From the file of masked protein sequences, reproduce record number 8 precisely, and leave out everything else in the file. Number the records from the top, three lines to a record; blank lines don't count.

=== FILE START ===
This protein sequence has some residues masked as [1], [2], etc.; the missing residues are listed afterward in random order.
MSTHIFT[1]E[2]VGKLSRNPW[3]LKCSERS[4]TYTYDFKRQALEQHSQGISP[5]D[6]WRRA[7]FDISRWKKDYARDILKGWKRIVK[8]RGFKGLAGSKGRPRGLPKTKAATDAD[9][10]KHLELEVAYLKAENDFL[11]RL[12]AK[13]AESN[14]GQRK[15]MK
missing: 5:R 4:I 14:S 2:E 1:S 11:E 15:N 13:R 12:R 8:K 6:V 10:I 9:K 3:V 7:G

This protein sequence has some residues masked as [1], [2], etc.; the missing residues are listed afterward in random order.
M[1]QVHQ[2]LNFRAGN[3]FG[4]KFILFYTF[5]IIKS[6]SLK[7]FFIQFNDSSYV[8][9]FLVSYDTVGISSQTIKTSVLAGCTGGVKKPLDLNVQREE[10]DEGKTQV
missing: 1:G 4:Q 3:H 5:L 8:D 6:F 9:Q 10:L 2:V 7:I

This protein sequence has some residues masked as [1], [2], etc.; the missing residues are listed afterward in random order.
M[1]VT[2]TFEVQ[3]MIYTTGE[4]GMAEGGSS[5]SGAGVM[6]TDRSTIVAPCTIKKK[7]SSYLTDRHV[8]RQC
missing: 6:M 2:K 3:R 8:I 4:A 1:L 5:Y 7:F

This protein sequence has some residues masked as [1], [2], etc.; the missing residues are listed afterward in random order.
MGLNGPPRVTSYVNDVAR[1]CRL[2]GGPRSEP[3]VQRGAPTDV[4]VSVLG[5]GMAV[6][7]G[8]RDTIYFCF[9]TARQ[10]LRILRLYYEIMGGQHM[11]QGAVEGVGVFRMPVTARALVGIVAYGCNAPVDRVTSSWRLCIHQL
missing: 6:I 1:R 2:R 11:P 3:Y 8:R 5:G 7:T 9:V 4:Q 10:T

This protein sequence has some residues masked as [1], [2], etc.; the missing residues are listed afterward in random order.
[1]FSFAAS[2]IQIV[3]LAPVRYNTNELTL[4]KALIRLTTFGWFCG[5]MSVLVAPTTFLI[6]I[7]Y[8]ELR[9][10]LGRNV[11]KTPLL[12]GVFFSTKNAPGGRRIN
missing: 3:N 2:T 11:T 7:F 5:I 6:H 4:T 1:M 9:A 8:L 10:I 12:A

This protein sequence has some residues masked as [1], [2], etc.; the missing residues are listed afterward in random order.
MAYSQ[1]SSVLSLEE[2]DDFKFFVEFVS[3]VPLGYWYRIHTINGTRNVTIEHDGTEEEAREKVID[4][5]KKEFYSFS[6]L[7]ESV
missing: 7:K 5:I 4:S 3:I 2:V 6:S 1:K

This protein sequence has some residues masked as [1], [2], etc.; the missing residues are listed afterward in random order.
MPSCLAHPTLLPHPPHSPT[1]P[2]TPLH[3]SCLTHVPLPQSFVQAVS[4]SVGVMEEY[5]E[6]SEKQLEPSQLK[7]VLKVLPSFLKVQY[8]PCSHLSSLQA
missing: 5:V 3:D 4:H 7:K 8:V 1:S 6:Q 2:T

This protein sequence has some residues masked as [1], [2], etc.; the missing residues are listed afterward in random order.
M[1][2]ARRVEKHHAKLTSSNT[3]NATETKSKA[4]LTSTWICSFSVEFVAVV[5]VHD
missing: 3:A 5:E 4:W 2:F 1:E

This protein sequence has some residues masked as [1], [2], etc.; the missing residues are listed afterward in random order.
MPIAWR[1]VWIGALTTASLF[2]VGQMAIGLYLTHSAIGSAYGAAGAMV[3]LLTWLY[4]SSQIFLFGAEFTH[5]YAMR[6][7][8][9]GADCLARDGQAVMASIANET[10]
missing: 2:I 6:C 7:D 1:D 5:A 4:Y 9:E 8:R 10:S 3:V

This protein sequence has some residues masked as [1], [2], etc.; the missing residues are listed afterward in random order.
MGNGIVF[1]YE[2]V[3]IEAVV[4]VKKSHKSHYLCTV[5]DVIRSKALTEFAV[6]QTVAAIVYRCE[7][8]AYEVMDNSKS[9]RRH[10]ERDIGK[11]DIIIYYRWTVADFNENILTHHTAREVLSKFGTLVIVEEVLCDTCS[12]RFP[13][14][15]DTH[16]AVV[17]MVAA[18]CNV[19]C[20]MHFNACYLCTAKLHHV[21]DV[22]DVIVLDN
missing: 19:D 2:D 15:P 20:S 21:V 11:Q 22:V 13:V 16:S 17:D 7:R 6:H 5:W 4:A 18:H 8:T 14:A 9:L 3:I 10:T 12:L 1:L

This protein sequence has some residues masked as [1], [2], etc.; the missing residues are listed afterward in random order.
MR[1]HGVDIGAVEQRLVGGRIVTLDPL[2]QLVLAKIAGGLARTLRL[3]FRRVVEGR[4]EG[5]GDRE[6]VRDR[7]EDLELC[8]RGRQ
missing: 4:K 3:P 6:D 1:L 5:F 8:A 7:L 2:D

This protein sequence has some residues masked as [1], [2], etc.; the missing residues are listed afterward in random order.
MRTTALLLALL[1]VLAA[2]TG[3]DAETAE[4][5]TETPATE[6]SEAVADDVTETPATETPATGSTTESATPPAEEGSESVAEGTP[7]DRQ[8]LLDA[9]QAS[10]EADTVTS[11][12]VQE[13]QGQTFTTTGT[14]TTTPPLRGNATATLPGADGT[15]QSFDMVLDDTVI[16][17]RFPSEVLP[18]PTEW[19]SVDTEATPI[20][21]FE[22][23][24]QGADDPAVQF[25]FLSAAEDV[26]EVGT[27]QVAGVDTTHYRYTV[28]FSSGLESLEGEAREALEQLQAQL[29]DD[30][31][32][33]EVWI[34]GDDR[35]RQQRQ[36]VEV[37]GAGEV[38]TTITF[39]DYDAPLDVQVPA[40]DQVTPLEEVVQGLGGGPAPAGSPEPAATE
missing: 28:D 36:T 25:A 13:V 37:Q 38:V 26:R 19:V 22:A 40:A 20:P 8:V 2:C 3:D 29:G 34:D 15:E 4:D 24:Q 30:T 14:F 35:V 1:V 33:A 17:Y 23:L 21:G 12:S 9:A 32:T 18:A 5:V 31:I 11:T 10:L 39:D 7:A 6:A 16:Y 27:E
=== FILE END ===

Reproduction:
This protein sequence has some residues masked as [1], [2], etc.; the missing residues are listed afterward in random order.
M[1][2]ARRVEKHHAKLTSSNT[3]NATETKSKA[4]LTSTWICSFSVEFVAVV[5]VHD
missing: 3:A 5:E 4:W 2:F 1:E